Wow, 150 posts!
Let me start this off by thanking the Celtics. They gave us a wonderful playoff run where they played above and beyond expectations. They erased the frustrations of the latter two-thirds of the season. They took on the likes of Dwyane Wade, LeBron James, Dwight Howard, and Kobe Bryant. They took the finals to seven games. They played as much basketball as they were capable of. And it was a blast to watch every second of it. That’s why when Game 7 ended, I was not devastated. I was thankful for the Celtics doing everything they possibly could to make sure our summer had more than just baseball in it (besides the World Cup).
As for Game 7 itself, the reason the Celtics lost is the same reason they lost games 1, 3, and 6. They couldn’t rebound and they fouled too much. The shooting went cold. And the Celtics just ran out of gas. In the end, I think every Celtic played as hard as they possibly could… and they came up just short. The Lakers were a little younger, they were a LOT longer, and they had too many role players. The Celtics were able to win against single-player teams like the Heat and the Cavaliers. Against the Magic they were more physical and exploited the Magic’s (i.e. Dwight Howard’s) inability to hit free throws. The problem is, none of those advantages came into play against the Lakers. They had two solid players in Kobe Bryant in Pau Gasol, and role players Ron Artest and Derek Fisher stepped up when the spotlight fell on them. The Lakers were just as physical as the Celtics, only they were longer. What were Celtics fouls were just Lakers blocks. And the Lakers were solid at the line. Everything the Celtics had in their favor fell by the wayside for the NBA Finals. So the Celtics were left to just scrap and try to hang with Lakers, and in the end they couldn’t.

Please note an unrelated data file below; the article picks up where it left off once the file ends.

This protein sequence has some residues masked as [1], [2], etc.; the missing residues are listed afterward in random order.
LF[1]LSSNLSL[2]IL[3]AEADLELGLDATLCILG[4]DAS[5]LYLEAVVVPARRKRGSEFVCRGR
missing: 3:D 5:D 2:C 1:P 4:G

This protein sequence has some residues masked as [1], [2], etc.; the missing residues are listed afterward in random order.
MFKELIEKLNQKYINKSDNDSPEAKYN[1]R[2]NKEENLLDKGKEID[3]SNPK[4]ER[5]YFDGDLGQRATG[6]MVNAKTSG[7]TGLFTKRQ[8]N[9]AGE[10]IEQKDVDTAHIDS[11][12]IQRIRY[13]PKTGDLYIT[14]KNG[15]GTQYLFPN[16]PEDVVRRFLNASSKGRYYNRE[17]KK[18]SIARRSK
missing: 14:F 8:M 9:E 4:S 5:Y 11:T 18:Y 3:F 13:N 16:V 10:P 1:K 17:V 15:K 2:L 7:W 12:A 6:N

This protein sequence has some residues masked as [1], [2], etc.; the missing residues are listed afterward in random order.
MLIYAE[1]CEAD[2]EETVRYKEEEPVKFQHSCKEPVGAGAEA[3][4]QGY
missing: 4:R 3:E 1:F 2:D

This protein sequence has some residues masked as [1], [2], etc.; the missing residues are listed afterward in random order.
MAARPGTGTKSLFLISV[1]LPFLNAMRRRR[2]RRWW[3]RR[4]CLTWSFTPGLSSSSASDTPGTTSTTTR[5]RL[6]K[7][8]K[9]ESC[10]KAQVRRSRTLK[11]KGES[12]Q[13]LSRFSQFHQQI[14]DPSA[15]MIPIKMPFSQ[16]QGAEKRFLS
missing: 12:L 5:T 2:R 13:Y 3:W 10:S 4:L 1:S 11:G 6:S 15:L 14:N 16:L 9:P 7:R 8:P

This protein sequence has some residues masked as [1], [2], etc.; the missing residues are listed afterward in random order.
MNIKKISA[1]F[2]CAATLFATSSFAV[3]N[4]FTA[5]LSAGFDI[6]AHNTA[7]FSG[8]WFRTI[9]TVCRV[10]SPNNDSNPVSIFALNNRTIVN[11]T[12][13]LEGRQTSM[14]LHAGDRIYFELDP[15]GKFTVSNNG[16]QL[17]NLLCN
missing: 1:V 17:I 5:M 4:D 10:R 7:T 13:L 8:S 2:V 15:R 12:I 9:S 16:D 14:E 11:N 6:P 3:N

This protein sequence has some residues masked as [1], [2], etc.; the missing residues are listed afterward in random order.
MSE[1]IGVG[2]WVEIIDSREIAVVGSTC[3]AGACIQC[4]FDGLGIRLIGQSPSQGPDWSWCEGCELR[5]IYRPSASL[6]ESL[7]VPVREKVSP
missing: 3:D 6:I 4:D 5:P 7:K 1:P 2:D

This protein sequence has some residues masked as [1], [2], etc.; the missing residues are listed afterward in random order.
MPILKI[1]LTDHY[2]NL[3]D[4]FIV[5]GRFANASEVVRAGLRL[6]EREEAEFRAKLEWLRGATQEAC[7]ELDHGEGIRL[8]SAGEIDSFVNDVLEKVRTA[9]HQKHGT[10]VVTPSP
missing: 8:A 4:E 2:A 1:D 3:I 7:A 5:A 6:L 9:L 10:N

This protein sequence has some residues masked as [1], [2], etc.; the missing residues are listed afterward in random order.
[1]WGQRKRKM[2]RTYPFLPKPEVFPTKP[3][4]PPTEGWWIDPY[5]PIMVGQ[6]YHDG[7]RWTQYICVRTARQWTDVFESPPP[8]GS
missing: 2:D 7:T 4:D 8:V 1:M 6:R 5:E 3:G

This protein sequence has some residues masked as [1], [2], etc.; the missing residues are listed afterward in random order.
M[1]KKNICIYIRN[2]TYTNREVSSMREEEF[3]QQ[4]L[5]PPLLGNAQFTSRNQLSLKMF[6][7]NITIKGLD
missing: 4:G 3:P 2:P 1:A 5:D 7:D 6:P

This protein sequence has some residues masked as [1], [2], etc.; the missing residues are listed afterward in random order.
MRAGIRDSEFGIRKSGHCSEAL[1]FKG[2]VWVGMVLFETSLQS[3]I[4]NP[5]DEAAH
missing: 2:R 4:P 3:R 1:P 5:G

We shouldn’t feel bad about this loss. The Lakers were a 1-seed with home-court advantage, and the Celtics were a 4-seed playing above and beyond what everyone thought they were capable of. This was not an upset by any stretch of the imagination. Add to that Perkins’ bad-luck injury in Game 6 (seriously, how ironic is it that Perk avoids the seventh technical foul for six games, only to injure himself and miss the seventh game anyway?), and you have a seven game loss. This series will go down as one of the quirkier of all time. No team had a single dominating game. No team ever built up a serious advantage. No team had the absolute edge. And no team held home-court perfectly. It was as unpredictable as it was exciting. As sports fan, it was all that we could ask for.
I’m a little bummed out because I think this was the Celtics’ last chance to win it all for a few years. The Big Three will start next year a year older. Paul Pierce will probably swing even more towards picking up offensive fouls on his herky-jerky drives instead of getting to the line. God knows what the condition of Kevin Garnett’s knees will be. And Ray Allen may not even be here. Add to that Perkins’ likelihood of starting the season on the disabled list, plus the possibility of a new coach, and you have all the makings of a “rebuilding year.” You can certainly build a team around Rajon Rondo, and a healthy Glen Davis for a whole season is an encouraging thought, but you’ll need more than that to win the whole thing. And the superstars are all going to go elsewhere come free agency. So next year will probably be a bit of an off year. That’s o.k. We’ll always have 2008, and to a lesser extent 2010.